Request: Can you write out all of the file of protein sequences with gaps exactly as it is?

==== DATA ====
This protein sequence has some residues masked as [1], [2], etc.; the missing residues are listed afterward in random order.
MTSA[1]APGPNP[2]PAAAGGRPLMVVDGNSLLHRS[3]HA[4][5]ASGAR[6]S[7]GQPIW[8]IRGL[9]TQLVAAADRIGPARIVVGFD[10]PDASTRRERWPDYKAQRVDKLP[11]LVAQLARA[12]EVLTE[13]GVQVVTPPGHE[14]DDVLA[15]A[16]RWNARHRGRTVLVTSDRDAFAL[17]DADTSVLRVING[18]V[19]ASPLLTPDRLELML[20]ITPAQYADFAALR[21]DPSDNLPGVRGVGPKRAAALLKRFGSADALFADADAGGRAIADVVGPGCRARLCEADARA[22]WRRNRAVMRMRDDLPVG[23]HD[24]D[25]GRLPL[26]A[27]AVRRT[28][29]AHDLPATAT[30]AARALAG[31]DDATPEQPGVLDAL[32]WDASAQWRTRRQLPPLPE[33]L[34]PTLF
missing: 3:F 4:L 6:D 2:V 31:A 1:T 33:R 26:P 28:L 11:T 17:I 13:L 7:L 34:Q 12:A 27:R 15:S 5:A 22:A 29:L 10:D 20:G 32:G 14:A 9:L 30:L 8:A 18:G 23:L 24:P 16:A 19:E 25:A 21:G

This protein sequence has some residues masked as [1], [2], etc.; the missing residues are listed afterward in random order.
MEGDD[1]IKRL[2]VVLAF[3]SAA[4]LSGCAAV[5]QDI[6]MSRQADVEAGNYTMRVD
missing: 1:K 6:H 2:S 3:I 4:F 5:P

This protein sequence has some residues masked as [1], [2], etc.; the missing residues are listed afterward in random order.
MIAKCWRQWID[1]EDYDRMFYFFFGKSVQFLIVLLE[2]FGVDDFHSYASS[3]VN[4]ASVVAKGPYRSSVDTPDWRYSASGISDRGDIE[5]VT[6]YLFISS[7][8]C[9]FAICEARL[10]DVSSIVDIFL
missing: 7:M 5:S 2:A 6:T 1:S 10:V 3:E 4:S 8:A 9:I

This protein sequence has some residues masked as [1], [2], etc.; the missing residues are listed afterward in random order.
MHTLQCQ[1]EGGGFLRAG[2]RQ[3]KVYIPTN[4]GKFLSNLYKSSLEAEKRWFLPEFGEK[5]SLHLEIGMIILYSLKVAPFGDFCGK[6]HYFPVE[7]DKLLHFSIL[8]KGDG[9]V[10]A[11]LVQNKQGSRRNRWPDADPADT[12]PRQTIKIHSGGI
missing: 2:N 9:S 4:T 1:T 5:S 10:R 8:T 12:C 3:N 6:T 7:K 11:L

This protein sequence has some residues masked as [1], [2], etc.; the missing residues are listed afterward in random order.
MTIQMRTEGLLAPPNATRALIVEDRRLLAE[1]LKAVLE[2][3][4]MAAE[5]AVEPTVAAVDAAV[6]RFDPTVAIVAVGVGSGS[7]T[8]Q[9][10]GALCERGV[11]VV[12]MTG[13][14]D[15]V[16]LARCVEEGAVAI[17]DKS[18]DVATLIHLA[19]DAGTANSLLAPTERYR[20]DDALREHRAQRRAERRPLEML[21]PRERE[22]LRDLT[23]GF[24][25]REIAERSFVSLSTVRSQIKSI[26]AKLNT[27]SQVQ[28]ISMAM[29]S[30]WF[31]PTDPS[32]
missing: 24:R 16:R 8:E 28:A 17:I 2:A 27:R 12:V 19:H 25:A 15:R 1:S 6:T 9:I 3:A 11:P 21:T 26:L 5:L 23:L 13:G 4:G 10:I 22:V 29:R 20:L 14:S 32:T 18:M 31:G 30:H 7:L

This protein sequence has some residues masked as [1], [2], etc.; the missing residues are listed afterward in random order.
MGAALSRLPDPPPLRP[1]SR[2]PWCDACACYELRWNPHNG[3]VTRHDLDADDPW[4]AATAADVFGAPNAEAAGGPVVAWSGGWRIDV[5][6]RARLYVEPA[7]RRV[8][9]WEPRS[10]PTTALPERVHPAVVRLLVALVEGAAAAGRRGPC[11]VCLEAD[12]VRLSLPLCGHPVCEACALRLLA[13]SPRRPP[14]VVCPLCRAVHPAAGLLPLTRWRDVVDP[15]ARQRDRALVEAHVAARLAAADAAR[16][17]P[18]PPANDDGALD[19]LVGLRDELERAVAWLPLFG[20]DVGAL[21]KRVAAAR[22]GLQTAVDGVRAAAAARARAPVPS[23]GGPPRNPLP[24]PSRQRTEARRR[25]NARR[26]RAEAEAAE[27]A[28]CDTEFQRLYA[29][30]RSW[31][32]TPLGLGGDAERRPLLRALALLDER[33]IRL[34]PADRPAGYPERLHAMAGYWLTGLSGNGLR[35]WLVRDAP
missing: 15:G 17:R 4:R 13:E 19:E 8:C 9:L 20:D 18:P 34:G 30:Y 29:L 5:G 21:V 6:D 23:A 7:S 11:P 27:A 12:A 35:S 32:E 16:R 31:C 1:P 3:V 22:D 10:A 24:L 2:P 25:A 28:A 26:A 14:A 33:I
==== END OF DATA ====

This protein sequence has some residues masked as [1], [2], etc.; the missing residues are listed afterward in random order.
MTSA[1]APGPNP[2]PAAAGGRPLMVVDGNSLLHRS[3]HA[4][5]ASGAR[6]S[7]GQPIW[8]IRGL[9]TQLVAAADRIGPARIVVGFD[10]PDASTRRERWPDYKAQRVDKLP[11]LVAQLARA[12]EVLTE[13]GVQVVTPPGHE[14]DDVLA[15]A[16]RWNARHRGRTVLVTSDRDAFAL[17]DADTSVLRVING[18]V[19]ASPLLTPDRLELML[20]ITPAQYADFAALR[21]DPSDNLPGVRGVGPKRAAALLKRFGSADALFADADAGGRAIADVVGPGCRARLCEADARA[22]WRRNRAVMRMRDDLPVG[23]HD[24]D[25]GRLPL[26]A[27]AVRRT[28][29]AHDLPATAT[30]AARALAG[31]DDATPEQPGVLDAL[32]WDASAQWRTRRQLPPLPE[33]L[34]PTLF
missing: 3:F 4:L 6:D 2:V 31:A 1:T 33:R 26:P 28:L 11:T 17:I 13:L 7:L 34:Q 12:A 27:R 15:S 5:A 22:A 29:L 10:D 20:G 32:G 14:A 9:L 30:L 8:A 18:G 23:L 24:P 16:A 19:E 25:A 21:G

This protein sequence has some residues masked as [1], [2], etc.; the missing residues are listed afterward in random order.
MEGDD[1]IKRL[2]VVLAF[3]SAA[4]LSGCAAV[5]QDI[6]MSRQADVEAGNYTMRVD
missing: 1:K 6:H 2:S 3:I 4:F 5:P

This protein sequence has some residues masked as [1], [2], etc.; the missing residues are listed afterward in random order.
MIAKCWRQWID[1]EDYDRMFYFFFGKSVQFLIVLLE[2]FGVDDFHSYASS[3]VN[4]ASVVAKGPYRSSVDTPDWRYSASGISDRGDIE[5]VT[6]YLFISS[7][8]C[9]FAICEARL[10]DVSSIVDIFL
missing: 7:M 5:S 2:A 6:T 1:S 10:V 3:E 4:S 8:A 9:I

This protein sequence has some residues masked as [1], [2], etc.; the missing residues are listed afterward in random order.
MHTLQCQ[1]EGGGFLRAG[2]RQ[3]KVYIPTN[4]GKFLSNLYKSSLEAEKRWFLPEFGEK[5]SLHLEIGMIILYSLKVAPFGDFCGK[6]HYFPVE[7]DKLLHFSIL[8]KGDG[9]V[10]A[11]LVQNKQGSRRNRWPDADPADT[12]PRQTIKIHSGGI
missing: 2:N 9:S 4:T 1:T 5:S 10:R 8:T 12:C 3:N 6:T 7:K 11:L

This protein sequence has some residues masked as [1], [2], etc.; the missing residues are listed afterward in random order.
MTIQMRTEGLLAPPNATRALIVEDRRLLAE[1]LKAVLE[2][3][4]MAAE[5]AVEPTVAAVDAAV[6]RFDPTVAIVAVGVGSGS[7]T[8]Q[9][10]GALCERGV[11]VV[12]MTG[13][14]D[15]V[16]LARCVEEGAVAI[17]DKS[18]DVATLIHLA[19]DAGTANSLLAPTERYR[20]DDALREHRAQRRAERRPLEML[21]PRERE[22]LRDLT[23]GF[24][25]REIAERSFVSLSTVRSQIKSI[26]AKLNT[27]SQVQ[28]ISMAM[29]S[30]WF[31]PTDPS[32]
missing: 24:R 16:R 8:E 28:A 17:I 2:A 27:R 12:V 19:H 25:A 15:R 1:S 6:T 9:I 3:A 11:P 21:T 26:L 5:L 23:L 13:G 4:G 10:I 22:V 29:R 20:L 14:S 32:T 18:M 31:G 30:H 7:L

This protein sequence has some residues masked as [1], [2], etc.; the missing residues are listed afterward in random order.
MGAALSRLPDPPPLRP[1]SR[2]PWCDACACYELRWNPHNG[3]VTRHDLDADDPW[4]AATAADVFGAPNAEAAGGPVVAWSGGWRIDV[5][6]RARLYVEPA[7]RRV[8][9]WEPRS[10]PTTALPERVHPAVVRLLVALVEGAAAAGRRGPC[11]VCLEAD[12]VRLSLPLCGHPVCEACALRLLA[13]SPRRPP[14]VVCPLCRAVHPAAGLLPLTRWRDVVDP[15]ARQRDRALVEAHVAARLAAADAAR[16][17]P[18]PPANDDGALD[19]LVGLRDELERAVAWLPLFG[20]DVGAL[21]KRVAAAR[22]GLQTAVDGVRAAAAARARAPVPS[23]GGPPRNPLP[24]PSRQRTEARRR[25]NARR[26]RAEAEAAE[27]A[28]CDTEFQRLYA[29][30]RSW[31][32]TPLGLGGDAERRPLLRALALLDER[33]IRL[34]PADRPAGYPERLHAMAGYWLTGLSGNGLR[35]WLVRDAP
missing: 15:G 17:R 4:R 13:E 19:E 8:C 9:L 20:D 18:P 34:G 30:Y 29:L 5:G 21:V 6:D 23:A 7:S 11:P 27:A 12:A 35:S 32:E 16:R 31:C 1:P 3:V 22:D 10:A 24:L 2:P 25:A 28:A 26:A 14:A 33:I